Now, these liberals are not totally selfless, Wilson cautions. They are human beings; they have egos; they seek affirmation. “Donors like being recognized for their philanthropic gestures.” Hedge-fund billionaire and radical environmentalist Tom Steyer, for example, “cooperated with the New Yorker when it wrote a profile of him last year.” Charles and David Koch, though, “didn’t cooperate when the magazine took a look at their political activities,” presumably because “no one needs to send the message that the better-known Koch brothers are there for Republican candidates.” So that’s why the Kochs didn’t talk to Jane Mayer.

Does Reid Wilson believe in Santa Claus? His willingness to suspend disbelief when confronted with the image of a mythic creature — the un-self-interested liberal — suggests as much. The words “labor” and “union” appear nowhere in his article, despite the fact that unions are six of the ten top all-time donors recently compiled by, despite the fact that unions spent some $4.4 billion on politics between 2005 and 2011. (Incidentally, every member of the top ten either leaned Democratic or split money evenly between the two parties. The Democrats are not hurting for money.)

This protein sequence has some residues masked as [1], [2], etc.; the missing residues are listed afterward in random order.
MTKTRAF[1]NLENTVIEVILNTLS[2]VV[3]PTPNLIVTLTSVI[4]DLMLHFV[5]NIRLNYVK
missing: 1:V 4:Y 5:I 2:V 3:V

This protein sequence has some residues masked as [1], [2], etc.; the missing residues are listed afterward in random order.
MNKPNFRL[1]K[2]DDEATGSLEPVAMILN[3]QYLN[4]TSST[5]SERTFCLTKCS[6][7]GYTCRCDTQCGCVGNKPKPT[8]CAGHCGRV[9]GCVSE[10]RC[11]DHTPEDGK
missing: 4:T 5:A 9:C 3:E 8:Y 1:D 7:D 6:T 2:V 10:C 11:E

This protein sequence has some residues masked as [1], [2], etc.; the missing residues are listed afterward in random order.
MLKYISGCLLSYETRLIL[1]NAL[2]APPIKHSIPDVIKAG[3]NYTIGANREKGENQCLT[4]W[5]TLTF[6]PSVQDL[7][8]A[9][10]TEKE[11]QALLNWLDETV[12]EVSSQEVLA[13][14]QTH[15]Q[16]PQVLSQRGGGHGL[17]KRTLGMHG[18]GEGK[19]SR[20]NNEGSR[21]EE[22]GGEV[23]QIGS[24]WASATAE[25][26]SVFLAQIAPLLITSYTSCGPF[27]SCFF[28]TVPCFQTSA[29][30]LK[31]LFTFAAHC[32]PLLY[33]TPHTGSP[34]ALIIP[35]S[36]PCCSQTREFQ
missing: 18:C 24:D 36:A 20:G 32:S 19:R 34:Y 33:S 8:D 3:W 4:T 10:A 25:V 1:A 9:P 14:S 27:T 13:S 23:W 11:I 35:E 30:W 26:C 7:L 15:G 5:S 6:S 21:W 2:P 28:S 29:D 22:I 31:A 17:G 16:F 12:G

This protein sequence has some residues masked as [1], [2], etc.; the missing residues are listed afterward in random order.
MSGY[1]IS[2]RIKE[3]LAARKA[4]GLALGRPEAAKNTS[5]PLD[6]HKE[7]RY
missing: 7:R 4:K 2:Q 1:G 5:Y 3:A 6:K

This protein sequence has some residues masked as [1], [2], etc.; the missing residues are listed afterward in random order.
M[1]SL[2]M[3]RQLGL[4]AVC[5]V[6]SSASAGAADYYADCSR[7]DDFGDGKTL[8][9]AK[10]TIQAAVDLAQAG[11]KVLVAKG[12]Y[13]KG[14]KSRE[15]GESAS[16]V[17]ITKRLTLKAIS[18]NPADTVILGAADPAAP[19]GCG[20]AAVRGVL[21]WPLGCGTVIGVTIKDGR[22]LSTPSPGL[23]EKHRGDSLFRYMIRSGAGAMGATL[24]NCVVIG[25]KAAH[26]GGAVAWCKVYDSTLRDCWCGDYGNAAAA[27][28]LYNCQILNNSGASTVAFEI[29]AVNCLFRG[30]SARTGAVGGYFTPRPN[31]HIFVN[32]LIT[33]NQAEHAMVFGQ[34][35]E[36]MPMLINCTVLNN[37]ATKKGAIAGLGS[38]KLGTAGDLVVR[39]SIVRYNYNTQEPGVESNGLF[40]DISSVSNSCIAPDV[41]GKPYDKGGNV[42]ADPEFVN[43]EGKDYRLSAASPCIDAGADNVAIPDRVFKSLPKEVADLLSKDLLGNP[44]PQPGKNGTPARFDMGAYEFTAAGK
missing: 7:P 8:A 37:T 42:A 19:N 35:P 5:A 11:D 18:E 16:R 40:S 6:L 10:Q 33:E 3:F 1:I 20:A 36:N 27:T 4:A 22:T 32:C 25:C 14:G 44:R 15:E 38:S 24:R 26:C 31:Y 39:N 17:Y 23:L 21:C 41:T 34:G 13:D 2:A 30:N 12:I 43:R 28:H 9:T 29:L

Unions, their leadership, and their staff see political giving as “an investment,” any non-cross-eyed observer of the political scene would agree, with donations laundered back to the SEIU, AFSCME, NEA, UAW, and others in the form of generous and unsustainable pensions, wage laws benefiting closed shops over free labor, government-mandated dues and contracts, and job protections that make it difficult even for child predators to be fired from schools. That’s an ROI the hosts of Shark Tank would envy.